COVID-19 Resource Center
COVID-19 Resource Center
Disclosures: Knight is senior vice president for education at AAFP.
April 08, 2020
3 min read

Retired physicians join fight against COVID-19 — should they?

Disclosures: Knight is senior vice president for education at AAFP.
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COVID-19 is stretching the capacity of health care systems across the United States. The American Academy of Family Physicians and AMA have provided guidance to retired physicians who want to rejoin the workforce and lend a hand.

“You have to understand the specifics of the individual situation,” Clif Knight, MD, senior vice president for education at AAFP, told Healio Primary Care. “When you look at the situation, on whole, it makes good sense for some physicians to be able to come back into the health care workforce to help with the volume of demands that we anticipate.”

Below are some key questions that senior physicians should ask themselves before jumping back into medical practice, according to Knight and the AMA.

How is my health?


Knight emphasized that individuals who are older and/or have underlying conditions are at greater risk for complications from COVID-19.

“You have to be realistic about your own health status,” he said. “If you have significant heart disease, hypertension, lung disease, then you are at greater risk.”

Knight said senior physicians who still want to work may be best suited for hospitals, which tend to be better equipped with personal protective equipment (PPE) than other health care settings.

How long has it been since I retired?

Knight said that a decade might not seem like a significant amount of time across someone’s lifespan, but it can make a significant difference in the world of medicine.

“Technology has evolved to include electronic health records, use of telemedicine and those sorts of things,” he explained. “Ten years or so can change a lot depending on your specialty. Certainly, there have been changes in best practices and new medications.”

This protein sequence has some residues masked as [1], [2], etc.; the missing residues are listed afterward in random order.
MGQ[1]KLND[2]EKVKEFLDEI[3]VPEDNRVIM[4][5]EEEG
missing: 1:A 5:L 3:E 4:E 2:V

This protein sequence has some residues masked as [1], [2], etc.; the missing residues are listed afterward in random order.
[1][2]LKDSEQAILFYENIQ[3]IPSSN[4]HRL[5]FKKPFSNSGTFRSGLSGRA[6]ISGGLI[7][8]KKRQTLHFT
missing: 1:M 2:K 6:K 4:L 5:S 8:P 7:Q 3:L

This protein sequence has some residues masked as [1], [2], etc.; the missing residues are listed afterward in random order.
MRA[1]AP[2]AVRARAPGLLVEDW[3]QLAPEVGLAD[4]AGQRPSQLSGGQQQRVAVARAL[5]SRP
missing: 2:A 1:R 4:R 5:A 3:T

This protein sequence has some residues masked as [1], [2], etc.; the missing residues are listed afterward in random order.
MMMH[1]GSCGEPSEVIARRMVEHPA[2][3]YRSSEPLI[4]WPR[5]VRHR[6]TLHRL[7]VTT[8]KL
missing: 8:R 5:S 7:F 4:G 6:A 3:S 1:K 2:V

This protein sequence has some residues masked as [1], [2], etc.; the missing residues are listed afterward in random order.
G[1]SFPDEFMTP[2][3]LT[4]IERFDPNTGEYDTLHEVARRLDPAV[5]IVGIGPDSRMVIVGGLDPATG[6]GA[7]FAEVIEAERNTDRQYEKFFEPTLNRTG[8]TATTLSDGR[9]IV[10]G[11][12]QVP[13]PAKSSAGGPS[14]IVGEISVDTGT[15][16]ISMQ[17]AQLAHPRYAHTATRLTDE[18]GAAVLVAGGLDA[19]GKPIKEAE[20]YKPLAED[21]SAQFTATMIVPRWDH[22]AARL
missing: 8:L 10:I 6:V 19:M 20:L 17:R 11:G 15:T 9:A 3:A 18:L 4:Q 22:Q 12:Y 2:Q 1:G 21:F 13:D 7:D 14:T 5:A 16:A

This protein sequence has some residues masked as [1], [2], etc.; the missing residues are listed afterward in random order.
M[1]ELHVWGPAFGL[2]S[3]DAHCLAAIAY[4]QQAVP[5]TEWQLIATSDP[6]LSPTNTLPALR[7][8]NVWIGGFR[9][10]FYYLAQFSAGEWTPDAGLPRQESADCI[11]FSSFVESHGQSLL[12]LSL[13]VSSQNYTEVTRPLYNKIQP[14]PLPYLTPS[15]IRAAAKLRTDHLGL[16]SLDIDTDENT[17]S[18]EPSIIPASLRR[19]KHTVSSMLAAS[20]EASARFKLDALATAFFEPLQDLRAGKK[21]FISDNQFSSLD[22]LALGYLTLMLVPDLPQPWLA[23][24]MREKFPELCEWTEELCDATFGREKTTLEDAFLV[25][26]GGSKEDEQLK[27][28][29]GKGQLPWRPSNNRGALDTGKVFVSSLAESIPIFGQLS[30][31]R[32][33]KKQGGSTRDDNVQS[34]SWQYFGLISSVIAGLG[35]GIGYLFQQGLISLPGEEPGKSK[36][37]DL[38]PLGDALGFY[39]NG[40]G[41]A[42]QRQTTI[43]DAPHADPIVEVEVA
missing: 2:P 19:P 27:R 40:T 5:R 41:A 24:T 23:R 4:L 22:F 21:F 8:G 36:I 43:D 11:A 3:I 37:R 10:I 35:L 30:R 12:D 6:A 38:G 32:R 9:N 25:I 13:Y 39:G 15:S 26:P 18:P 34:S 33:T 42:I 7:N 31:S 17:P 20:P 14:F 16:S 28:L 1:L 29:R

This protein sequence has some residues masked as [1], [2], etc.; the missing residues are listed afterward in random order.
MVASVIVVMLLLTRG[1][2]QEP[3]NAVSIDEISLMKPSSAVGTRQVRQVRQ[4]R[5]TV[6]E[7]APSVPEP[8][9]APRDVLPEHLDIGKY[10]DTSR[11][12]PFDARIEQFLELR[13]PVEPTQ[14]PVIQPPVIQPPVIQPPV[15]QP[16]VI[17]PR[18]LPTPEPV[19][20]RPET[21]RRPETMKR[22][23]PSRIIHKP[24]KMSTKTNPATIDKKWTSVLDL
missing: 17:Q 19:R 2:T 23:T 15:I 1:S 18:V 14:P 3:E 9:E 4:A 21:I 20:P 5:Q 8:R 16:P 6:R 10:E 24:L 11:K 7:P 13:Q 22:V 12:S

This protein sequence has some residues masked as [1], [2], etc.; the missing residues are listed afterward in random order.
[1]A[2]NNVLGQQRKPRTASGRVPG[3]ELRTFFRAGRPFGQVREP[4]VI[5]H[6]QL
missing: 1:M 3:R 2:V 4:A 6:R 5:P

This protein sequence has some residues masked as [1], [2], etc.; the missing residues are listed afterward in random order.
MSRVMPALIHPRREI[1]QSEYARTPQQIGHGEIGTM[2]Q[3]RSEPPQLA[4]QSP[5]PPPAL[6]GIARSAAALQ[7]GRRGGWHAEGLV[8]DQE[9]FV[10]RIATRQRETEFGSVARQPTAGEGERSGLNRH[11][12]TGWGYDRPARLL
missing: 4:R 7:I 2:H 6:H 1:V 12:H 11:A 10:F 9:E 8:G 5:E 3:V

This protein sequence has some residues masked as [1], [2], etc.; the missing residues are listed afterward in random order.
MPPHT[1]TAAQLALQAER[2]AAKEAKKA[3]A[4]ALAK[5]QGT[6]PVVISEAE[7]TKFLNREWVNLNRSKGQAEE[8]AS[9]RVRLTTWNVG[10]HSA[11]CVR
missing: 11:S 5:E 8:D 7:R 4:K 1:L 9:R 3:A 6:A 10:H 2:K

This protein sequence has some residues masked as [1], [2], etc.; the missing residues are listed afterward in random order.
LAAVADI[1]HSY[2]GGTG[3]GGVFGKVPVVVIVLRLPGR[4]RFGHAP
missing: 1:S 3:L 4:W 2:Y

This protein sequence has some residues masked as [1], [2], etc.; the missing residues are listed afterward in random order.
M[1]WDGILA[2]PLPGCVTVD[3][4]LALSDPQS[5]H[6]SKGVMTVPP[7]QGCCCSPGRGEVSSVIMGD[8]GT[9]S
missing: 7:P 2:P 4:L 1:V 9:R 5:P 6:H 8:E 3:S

Is my medical license current?

PBS News Hour reported that in Illinois, licensing fees are being waived and license renewals are being expedited to meet the surge in demand for physicians.

Knight said retired physicians who want to rejoin the workforce and have allowed their medical license to expire should first contact the licensing board in their state of residence.

"That probably is incredibly variable from one state to the next,” he explained. “Check with your state licensing board to understand their requirements.”

What are my responsibilities if I return to work?


The AMA advises on its website that health care professionals who return to work should be clear on what they will do in their position. Relevant questions include:

  • What are the activities I’m being asked to do?
  • Do those activities align with my skill set?
  • What types of training/refreshers/mentoring will be provided?
  • Will I be provided with PPE?

What will my liability protections be if I return to work?

According to AMA’s website, the third federal economic COVID-19 stimulus package (H.R. 748) included liability protections for health care professionals who volunteer during the COVID-19 emergency response. AMA also states that health care professionals “authorized to prescribe and administer certain countermeasures to treat COVID-19 may be immune from liability under the Public Readiness and Emergency Preparedness Act (PREP Act).”

Compiled from information gathered from AMA's website and interview with Clif Knight of AAFP.

AMA also indicated that health care professionals should check if the state that they wish to help out has taken steps to provide additional liability protection for health care professionals during the COVID-19 pandemic response (eg, an executive order from the governor). – by Janel Miller


AMA. AMA offers guidance to retired physicians during COVID-19. Accessed April 1, 2020.

AMA. Senior physician COVID-19 resource guide. Accessed April 2, 2020.

New York Post. In one day, 1,000 NYC doctors and nurses enlist to battle coronavirus. Accessed April 1, 2020.

PBS. COVID-19 draws retired doctors back to work. Accessed April 1, 2020.

Disclosures: Knight is senior vice president for education at AAFP.